A Silicon Valley venture capitalist’s pipe dream to split up California into several states inched a little closer to reality last month when it made it onto the November ballot. But on Wednesday, the California Supreme Court unanimously decided to scrap the plan from the ballot. Tim Draper, the billionaire behind the measure, responded to the ruling: “WTF?”
Draper reportedly spent $1.2 million to further the aptly-titled Cal 3 plan, which would have divided California into three states: Southern California, Northern California, and California. While he did collect more than 600,000 signatures, nearly double the required amount to get on the ballot, the Supreme Court ultimately reviewed the measure after a legal challenge was filed by the Planning and Conservation League (PCL) last week. In a statement to Gizmodo, PCL executive director Howard Penn said the environmental organization “opposed the measure because splitting the state up doesn’t solve any of our existing challenges, it just makes them worse. We have worked hard for the past 50 plus years on statewide policies that help make California a healthy place to live. If the state gets split up into three parts, it would be like hitting the reset button and starting over… you won’t know what you’ll get with three new states.”
The Supreme Court ruled on Wednesday in PCL’s favor: “Because significant questions have been raised regarding the proposition’s validity, and because we conclude that the potential harm in permitting the measure to remain on the ballot outweighs the potential harm in delaying the proposition to a future election, respondent Alex Padilla, as Secretary of State of the State of California, is directed to refrain from placing Proposition 9 on the November 6, 2018, ballot.”
Draper responded in a Facebook post, accusing “insiders” of being “in cahoots.” He added:
“The whole point of the initiative process was to be set up as a protection from a government that was no longer representing its people. Now that protection has been corrupted. Whether you agree or not with this initiative, this is not the way democracies are supposed to work. This kind of corruption is what happens in third world countries.”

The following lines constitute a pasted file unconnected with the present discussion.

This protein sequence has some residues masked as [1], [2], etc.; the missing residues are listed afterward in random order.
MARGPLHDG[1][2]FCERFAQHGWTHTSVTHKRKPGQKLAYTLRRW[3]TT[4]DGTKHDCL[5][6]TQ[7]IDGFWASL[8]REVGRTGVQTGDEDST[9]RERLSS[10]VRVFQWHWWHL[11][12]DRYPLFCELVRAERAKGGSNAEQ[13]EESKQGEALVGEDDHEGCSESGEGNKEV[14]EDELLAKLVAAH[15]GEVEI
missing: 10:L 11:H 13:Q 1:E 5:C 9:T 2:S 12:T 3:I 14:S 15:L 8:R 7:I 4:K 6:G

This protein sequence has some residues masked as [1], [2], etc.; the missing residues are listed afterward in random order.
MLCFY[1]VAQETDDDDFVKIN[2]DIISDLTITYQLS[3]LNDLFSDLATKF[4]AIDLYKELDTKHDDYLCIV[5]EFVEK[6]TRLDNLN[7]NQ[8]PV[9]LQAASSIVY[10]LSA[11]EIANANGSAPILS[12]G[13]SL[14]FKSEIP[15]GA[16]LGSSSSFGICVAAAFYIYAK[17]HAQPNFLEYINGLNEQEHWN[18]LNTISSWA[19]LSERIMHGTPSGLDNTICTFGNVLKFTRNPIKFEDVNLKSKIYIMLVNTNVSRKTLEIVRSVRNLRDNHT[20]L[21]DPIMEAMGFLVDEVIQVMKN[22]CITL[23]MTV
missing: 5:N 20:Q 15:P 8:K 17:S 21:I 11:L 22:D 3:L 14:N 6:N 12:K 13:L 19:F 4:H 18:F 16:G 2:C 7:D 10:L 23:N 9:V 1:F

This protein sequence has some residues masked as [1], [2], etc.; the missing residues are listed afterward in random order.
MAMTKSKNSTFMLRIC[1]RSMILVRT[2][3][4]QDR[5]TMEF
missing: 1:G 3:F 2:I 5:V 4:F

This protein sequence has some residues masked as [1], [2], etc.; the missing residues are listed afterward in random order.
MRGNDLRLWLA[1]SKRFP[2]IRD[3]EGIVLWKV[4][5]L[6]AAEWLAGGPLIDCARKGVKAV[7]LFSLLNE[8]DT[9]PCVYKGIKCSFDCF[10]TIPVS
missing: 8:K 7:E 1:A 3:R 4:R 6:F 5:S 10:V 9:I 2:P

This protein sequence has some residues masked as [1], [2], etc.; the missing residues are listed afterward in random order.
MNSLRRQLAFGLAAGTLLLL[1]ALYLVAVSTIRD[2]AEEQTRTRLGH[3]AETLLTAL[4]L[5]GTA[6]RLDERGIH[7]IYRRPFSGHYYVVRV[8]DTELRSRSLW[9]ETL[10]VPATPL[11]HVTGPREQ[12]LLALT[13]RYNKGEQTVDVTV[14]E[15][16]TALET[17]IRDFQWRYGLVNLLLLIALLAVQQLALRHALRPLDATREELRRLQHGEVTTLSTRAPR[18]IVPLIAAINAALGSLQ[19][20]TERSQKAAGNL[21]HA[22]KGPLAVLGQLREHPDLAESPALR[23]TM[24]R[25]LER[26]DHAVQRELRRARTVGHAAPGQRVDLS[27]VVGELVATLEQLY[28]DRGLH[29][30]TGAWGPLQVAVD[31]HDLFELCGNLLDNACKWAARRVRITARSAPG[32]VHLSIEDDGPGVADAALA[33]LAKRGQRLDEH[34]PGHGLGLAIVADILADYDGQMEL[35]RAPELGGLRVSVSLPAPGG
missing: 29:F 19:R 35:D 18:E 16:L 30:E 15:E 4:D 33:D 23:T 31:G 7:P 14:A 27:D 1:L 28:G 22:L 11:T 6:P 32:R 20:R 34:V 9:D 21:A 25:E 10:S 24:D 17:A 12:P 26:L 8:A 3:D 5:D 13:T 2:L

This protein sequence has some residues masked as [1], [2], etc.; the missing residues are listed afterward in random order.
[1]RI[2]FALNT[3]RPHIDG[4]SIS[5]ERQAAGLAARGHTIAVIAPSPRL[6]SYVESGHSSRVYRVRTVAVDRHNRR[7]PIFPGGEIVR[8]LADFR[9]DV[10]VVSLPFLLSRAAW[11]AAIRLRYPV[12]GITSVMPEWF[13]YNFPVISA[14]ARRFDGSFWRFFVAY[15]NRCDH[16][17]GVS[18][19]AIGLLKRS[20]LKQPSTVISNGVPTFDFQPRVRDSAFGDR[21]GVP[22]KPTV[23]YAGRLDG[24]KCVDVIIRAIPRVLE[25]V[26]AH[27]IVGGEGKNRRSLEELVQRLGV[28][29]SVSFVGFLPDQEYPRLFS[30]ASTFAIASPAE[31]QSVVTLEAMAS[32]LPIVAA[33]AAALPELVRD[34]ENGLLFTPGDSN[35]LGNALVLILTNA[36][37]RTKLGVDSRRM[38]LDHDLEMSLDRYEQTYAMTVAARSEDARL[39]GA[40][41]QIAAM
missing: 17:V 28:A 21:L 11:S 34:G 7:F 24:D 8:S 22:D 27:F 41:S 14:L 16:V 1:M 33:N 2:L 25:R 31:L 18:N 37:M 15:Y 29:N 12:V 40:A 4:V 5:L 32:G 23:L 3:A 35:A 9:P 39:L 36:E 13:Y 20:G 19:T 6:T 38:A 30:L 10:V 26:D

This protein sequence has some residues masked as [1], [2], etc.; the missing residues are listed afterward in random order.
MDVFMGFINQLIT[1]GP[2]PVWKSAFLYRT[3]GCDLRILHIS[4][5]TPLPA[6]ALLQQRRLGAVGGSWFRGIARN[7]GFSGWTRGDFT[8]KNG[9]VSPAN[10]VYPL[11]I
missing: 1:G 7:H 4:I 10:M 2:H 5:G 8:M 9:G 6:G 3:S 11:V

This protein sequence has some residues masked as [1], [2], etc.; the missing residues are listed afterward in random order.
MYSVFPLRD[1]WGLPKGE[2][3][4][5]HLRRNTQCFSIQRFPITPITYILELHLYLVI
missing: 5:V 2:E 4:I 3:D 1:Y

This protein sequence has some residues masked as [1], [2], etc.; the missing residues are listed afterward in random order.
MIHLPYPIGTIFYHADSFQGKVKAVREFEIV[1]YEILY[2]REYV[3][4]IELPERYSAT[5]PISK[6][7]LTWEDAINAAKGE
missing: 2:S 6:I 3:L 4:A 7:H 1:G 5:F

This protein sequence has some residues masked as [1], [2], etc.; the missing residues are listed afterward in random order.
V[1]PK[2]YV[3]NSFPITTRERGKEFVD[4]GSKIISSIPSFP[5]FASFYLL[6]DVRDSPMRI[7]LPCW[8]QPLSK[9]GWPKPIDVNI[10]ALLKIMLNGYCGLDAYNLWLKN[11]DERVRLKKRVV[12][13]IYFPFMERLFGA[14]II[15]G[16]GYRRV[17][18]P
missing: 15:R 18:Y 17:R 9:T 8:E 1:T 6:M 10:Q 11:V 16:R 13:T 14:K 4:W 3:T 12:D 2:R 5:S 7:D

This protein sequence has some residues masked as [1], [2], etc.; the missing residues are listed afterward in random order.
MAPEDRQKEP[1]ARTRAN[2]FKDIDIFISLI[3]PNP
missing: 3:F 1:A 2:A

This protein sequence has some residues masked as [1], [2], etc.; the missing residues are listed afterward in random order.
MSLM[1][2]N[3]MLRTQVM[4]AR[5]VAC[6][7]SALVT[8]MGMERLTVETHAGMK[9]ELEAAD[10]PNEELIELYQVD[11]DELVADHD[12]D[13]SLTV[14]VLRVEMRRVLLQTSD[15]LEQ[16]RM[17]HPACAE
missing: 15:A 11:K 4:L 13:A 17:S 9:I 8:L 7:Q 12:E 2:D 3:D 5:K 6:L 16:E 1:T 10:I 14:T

Draper’s stated motivation for carving up the state into smaller entities is to bring Californians closer to their government. “Our government will be more in touch with our individual constituents,” Draper told TIME in 2014 when he was championing his previous plan to split up California into not three, but six different states.
Steven Maviglio, a Democratic political consultant who has campaigned against the plan, told Mercury News that “Splitting California into three new states will triple the amount of special interests, lobbyists, politicians and bureaucracy,” adding that the state can improve the way it confronts its problems but that Draper’s Cal 3 plan “is a massive distraction that will cause political chaos and greater inequality.”
If Draper’s plan did make it onto the ballot, it would have still needed a majority of the votes in November as well as approval by Congress.
Draper’s impassioned conviction that he, an investor and bitcoin enthusiast, knows what’s politically in the best interest of all Californians is a classic example of the dangerous hubris of wildly wealthy tech entrepreneurs. It’s hardly the first time a Silicon Valley billionaire extended their influence into governmental affairs, and it certainly won’t be the last. But the Supreme Court’s skepticism of Draper’s plan, prompting the justices to review and ultimately shoot down the measure, prove that a million dollars and hundreds of thousands of (likely misguided) residents aren’t enough to bring a wild plan to life.
Updated at 12:45pm ET with a comment from the Planning and Conservation League.